What It Is (posts below left; rate sheet, client list, other stuff below right)

My name is Bob Land. I am a full-time freelance editor, indexer, and proofreader. This blog is my website.

You'll find my rate sheet and client list here, as well as musings on the life of a freelancer; editing, proofreading, and indexing concerns and issues; my ongoing battles with books and production; and the occasional personal revelation.

Feel free to contact me directly with additional questions: landondemand@gmail.com.

Thanks for visiting. Leave me a comment. Come back often.

Wednesday, December 10, 2014

Bad Timing

Partially it's my own fault. Whether it's the eight-day workweek or using up all the time my deadlines allow, I find that the most crucial questions that would allow me to proceed safely with a job come at times when it's least likely I'm going to get an answer.

One of my ongoing fears deals with a managing editor who's become a dear friend -- and who is actually one of the folks who admits to reading these little jottings. Since he knows my MO, I occasionally expect him to slip a note buried about two-thirds into a job that reads, "Bob, no matter what time of day or night, call me and leave me a message when you read this note." And it would be 3:30 in the morning the day the job is due, and the response to the message would have some essential information for going forward. Or he'd just want to bust my chops for leaving his work for the last minute.

But he's not alone, not that it should provide him with any solace.

Another common occurrence is that I'll have a more or less regular week going, then pick up a manuscript at 5:10pm on Friday that clearly has some fatal flaw 10 pages into it. Of course by that point, most normal people -- as a good friend once called them, "saps with a day job" -- have gone home, not to check back into their daily grind until Monday. Actually, my friend above, while far from a sap, is one of those who actually has a life outside the office. If one of these jobs ever came from his desk, I knew I'd just be better off putting it away until Monday morning.

I was indexing a book on the graveyard shift last night, and the book started presenting with difficulties. Paragraphs repeating from one chapter to another. Sentences repeating within a paragraph. All kinds of copyediting miscues that I'd have cleaned up or queried as a proofreader, but as an indexer aren't necessary my responsibility.

However, paragraphs repeating is a legitimate big deal at this stage, because you can't just take out two paragraphs on page four of a 40-page chapter halfway into a book. That results in the rather moderately phrased SNAFU known as "indexing implications."

Note to all you newcomers to publishing. If you're dealing with a book in production, and something comes up that has "indexing implications," it generally ain't a pretty sight. Either pages need to be reflowed if text comes out, or the author needs to submit new text to fill the same space -- in which case the indexer might proceed with his work, but the managing editor has to write index entries, not to mention re-proof those pages, when the new copy is set.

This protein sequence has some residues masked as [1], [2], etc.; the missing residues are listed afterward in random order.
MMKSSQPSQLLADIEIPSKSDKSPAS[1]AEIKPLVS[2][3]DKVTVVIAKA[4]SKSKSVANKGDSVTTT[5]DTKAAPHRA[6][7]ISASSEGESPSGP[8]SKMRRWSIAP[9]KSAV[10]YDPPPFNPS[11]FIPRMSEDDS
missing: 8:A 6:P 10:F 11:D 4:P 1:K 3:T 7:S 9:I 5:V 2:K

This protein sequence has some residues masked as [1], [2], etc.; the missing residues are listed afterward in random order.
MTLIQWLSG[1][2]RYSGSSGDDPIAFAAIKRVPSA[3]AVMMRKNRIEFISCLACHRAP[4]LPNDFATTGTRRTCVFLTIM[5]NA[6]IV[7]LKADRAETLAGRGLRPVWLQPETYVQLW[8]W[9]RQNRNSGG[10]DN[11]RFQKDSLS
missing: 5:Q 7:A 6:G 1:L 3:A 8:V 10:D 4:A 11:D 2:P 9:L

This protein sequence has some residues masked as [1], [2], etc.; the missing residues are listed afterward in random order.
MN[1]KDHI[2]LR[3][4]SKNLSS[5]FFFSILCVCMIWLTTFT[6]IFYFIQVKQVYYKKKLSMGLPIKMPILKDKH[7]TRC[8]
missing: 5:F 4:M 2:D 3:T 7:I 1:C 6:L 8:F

Here's the thing, though. If Land on Demand had its proverbial fecal matter together, I wouldn't be doing this job on the graveyard shift the day it's due (actually, gulp, the day after I told the author I'd have the index). I'd be doing it a few weeks before, giving the author and the press time to come up with solutions and maybe even tell me to stop work and await a new set of page proofs from that point forward. That's no fun either. Picking up writing an index after a forced break must, it seems to me, be part of one of Dante's levels of hell. I typically can't remember what book I invoiced two days ago, much less remember the entries and subentries I've started setting up a week or two ago.

Interesting book, though. I remember a few years ago hearing that someone had discovered that his VCR or DVR had what seemed to be a miniature camera facing out of it. I'd always thought that such a claim could only come from someone who'd just returned from a visit to the tinfoil hat store. Turns out that Samsung has admitted that some of their later-model TVs indeed were outfitted with cameras and microphones that could be activated remotely -- and that a watchdog group had cautioned about positioning such units facing your bed.

This public service announcement brought to you by the Luddites local union 23. Don't stay tuned.


4 comments:

moi said...

Reflowing text is Satan. It messes with everything in the known universe and then some. So, what did they end up doing? And WTF didn't they have you CE the book to begin with? Or is it one or the other?

czar said...

I was assured that the text reflow is not my problem, that the author knows he needs to rewrite to fit, and I just indexed the rest of the book. He loved the index.

And, oh, for this particular press, I didn't pass their copyediting test some years back (I thought I nailed it), so now I just take solace in tearing the living shit out of every book they send me for proofing and indexing. The czarina suggested that, maybe given my history now with the press, I should ask them to reconsider me as a copyeditor. To hell with 'em.

moi said...

But how can you write an accurate index if the text is reflowed? Maybe it's because my math skills get weaker by the decade, but this does not compute.

As for the CE test, what, was it written by martians? Or Brits? That sucks.

However, schadenfreude does have its rewards.

czar said...

Text will not reflow because in making his corrections, the author must ensure it. If there's any slight reflow, the managing editor can tweak the index.